Broadbent is undoubtedly right to praise social democracy for “progressive taxation” and to note that “socialized medicine, pensions unemployment insurance and other innovations of the welfare state… were all hugely important, and there can be no doubt that they significant improved the average person’s quality of life.” These social democratic reforms did indeed go a long way in creating the conditions where opportunities for self-realization are available to everyone.

Unfortunately, Broadbent’s second quality of economic or industrial democracy—establishing conditions where the average citizen possesses direct or indirect control over economic and workplace decisions that effect them—has seen less movement and even regression. In many parts of Canada and the broader developed world, even minimal forms of economic democracy such as unionization were in decline until very recently. Whether that trend will continue given recent labour victories is an open question. What remains clear is that contemporary proponents of industrial democracy have a long way to go in reversing this trend and getting the project back on track.

Is social democracy here?

Of course, the lion’s share of book is taken up by discussing Broadbent’s time in office, where he was at the forefront of the parliamentary struggle for democratic socialism in Canada as the leader of the NDP. As with any political memoir Seeking Social Democracy moves between juicy gossip, auto-biographical and personal reflections, policy discussions, and ruminations on major historical events. Between 1975 and 1989, when Broadbent was leader, Canada went through many transformative changes. These included the first Québec independence referendum, the 1982 patriation of the Constitution and the introduction of the Charter of Rights and Freedoms, the crushing twin victories of the Mulroney Conservatives, and of course the fall of the Soviet Union. While discussing all these transformative events Broadbent is always a sagacious and wise guide, peppering his memories with colourful anecdotes that add texture and humanity to the material. This includes his often humorous observations on well-known political luminaries. Typically as polite as a Canadian must be, Broadbent takes a surprising amount of pride in being able to heckle manor-born Pierre Trudeau for not knowing the price of staples like butter and bread.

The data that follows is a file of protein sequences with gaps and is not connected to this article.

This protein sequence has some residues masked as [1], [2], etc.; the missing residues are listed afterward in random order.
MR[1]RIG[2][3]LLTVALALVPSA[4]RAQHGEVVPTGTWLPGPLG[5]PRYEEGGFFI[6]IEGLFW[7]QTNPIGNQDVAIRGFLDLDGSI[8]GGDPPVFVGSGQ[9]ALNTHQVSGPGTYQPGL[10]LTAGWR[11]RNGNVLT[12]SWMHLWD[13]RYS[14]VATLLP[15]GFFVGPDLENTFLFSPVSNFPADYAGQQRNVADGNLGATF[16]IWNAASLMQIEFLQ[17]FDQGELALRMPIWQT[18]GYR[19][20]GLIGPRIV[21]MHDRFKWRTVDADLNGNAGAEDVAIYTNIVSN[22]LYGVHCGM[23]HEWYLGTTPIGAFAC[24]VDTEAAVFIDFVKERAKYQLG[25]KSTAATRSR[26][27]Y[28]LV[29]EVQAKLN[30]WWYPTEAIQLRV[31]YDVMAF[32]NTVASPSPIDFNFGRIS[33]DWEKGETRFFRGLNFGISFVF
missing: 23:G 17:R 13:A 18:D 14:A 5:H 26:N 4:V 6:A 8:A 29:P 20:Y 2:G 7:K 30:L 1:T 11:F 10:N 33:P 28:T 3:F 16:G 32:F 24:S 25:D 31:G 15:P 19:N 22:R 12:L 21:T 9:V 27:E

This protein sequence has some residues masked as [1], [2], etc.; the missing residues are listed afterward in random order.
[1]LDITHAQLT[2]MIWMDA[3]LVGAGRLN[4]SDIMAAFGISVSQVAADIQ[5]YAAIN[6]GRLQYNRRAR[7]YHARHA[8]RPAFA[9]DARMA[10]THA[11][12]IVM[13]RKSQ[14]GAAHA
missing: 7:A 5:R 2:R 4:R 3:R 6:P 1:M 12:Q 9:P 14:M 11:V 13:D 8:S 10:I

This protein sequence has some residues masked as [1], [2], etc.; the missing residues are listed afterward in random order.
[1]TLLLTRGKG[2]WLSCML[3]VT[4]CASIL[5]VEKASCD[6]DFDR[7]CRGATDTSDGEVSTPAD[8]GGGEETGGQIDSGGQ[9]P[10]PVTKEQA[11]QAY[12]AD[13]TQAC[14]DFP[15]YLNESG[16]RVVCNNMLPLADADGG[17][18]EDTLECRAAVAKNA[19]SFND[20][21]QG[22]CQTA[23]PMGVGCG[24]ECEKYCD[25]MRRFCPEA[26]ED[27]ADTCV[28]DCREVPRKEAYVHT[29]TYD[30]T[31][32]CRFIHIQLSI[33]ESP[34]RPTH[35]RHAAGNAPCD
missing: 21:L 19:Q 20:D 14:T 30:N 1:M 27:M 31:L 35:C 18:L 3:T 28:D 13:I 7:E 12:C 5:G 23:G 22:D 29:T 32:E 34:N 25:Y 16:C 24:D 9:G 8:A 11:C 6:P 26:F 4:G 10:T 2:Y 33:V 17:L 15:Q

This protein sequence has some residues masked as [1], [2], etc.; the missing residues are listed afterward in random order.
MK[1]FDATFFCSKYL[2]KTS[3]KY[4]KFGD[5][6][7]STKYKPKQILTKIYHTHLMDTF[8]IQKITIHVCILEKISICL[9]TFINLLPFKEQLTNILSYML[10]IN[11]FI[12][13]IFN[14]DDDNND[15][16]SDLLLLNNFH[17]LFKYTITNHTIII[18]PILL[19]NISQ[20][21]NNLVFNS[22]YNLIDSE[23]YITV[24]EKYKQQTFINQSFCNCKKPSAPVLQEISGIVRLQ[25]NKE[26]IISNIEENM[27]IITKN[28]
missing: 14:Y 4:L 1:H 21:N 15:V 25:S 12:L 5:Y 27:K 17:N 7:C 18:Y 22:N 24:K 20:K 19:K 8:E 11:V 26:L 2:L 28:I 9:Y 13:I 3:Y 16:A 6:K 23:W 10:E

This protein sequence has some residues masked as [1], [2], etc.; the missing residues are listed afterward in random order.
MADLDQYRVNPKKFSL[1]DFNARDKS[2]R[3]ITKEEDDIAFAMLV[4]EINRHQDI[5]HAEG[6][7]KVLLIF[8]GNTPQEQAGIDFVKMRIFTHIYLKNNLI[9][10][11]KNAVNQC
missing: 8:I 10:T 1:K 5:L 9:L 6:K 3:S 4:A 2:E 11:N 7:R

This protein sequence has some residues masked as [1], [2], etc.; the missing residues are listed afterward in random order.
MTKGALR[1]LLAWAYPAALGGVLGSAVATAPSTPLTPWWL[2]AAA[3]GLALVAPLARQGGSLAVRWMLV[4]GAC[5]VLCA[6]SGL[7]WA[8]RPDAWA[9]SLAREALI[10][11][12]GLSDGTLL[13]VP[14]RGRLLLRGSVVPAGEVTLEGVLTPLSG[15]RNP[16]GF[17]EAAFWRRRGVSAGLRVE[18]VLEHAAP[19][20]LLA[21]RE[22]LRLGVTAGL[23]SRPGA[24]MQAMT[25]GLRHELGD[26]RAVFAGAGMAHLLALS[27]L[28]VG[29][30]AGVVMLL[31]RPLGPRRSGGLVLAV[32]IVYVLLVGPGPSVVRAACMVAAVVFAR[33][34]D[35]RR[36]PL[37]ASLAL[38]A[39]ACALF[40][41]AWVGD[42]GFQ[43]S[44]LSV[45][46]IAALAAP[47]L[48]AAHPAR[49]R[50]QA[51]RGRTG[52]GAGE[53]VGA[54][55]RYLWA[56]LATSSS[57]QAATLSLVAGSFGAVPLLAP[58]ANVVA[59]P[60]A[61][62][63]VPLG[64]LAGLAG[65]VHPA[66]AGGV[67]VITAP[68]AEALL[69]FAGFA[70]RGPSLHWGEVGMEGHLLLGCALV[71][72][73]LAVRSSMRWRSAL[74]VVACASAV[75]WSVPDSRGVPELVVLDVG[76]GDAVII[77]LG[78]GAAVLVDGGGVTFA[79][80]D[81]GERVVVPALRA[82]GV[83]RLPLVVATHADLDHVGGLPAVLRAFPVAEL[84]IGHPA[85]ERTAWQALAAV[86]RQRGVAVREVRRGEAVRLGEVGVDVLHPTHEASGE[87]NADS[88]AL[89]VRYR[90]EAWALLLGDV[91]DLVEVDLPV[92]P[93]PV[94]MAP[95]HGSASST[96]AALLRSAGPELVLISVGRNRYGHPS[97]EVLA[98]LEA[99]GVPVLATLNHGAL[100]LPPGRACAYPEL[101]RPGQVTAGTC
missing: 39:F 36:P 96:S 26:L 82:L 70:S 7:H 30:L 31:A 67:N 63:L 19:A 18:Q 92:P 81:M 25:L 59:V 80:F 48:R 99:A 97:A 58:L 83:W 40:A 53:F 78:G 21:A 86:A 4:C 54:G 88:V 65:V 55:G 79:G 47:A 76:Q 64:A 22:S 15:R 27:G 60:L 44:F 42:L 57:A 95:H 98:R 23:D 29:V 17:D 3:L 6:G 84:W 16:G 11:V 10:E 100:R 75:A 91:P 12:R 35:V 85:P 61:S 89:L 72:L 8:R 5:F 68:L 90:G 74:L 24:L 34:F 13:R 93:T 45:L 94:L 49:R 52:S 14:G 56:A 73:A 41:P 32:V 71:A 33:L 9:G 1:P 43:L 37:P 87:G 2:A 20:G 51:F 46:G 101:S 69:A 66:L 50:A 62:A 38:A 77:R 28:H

As depicted in Seeking Social Democracy, Broadbent takes a dim view of Trudeau the elder, whose progressive bonafides he takes to have always been more optics than substance. Indeed, he points out how, throughout the Trudeau years the Liberal Party in many ways perfected its electoral strategy of campaigning from the left and governing from the right. This contradiction provokes more than a little acid from the typically jovial Broadbent. Interestingly his account of Mulroney comes across as considerably less frosty. Broadbent stresses how, in spite of their deep disagreements, Mulroney was often willing to be friendly and cooperative on issues like human rights and democracy. They say politics make strange bedfellows, but the idea of Canada’s most well-known socialist and the leader of the Progressive Conservative Party getting along seems like material for a Netflix sitcom.

The book ends by discussing Broadbent’s decision to leave Sisyphean party politics behind for the world of NGOs, think tanks and public intellectualism. The affect that comes across is a man content with his life and confident about his efforts, but still hungry to see his vision of a better world come to fruition and worried we are moving in the wrong direction. Ending with a postscript on “The Good Society” Broadbent writes that if we “look at Canada or abroad, the various sources of insecurity are similar: the rising cost of living for ordinary people and extreme concentration of wealth at the top; the breakneck pace of technological change and damage to the global environment on an industrial scale; racist attacks on the principle of multicultural pluralism and the related demonization of immigration as the source of societal ills.”

These are indeed grave problems that may only become worse if environmental decay is allowed to continue, or Donald Trump is re-elected to office in 2024. The question one is left with at the end of Broadbent’s memoir is whether social democracy (or democratic socialism if you prefer) is still the answer to our problems. I think that it is, with suitable qualifications. Broadbent spent decades struggling for economic democracy, welfarism and environmental reform on many fronts. It is easy for some on the left to look back at social democracy’s victories as pyrrhic and the defeats as crushing. But this forgets that being on the left will never be easy given the forces we confront, and that pessimism of the intellect must be fused to optimism of the will. Few understood this as well as Canada’s perennial optimist Ed Broadbent, and that is why Seeking Social Democracy is an inspiring read.

Matt McManus is a lecturer at the University of Michigan (Ann Arbor). Follow him on X @MattPolProf.

Advertisement

PSAC leaderboard

Browse the Archive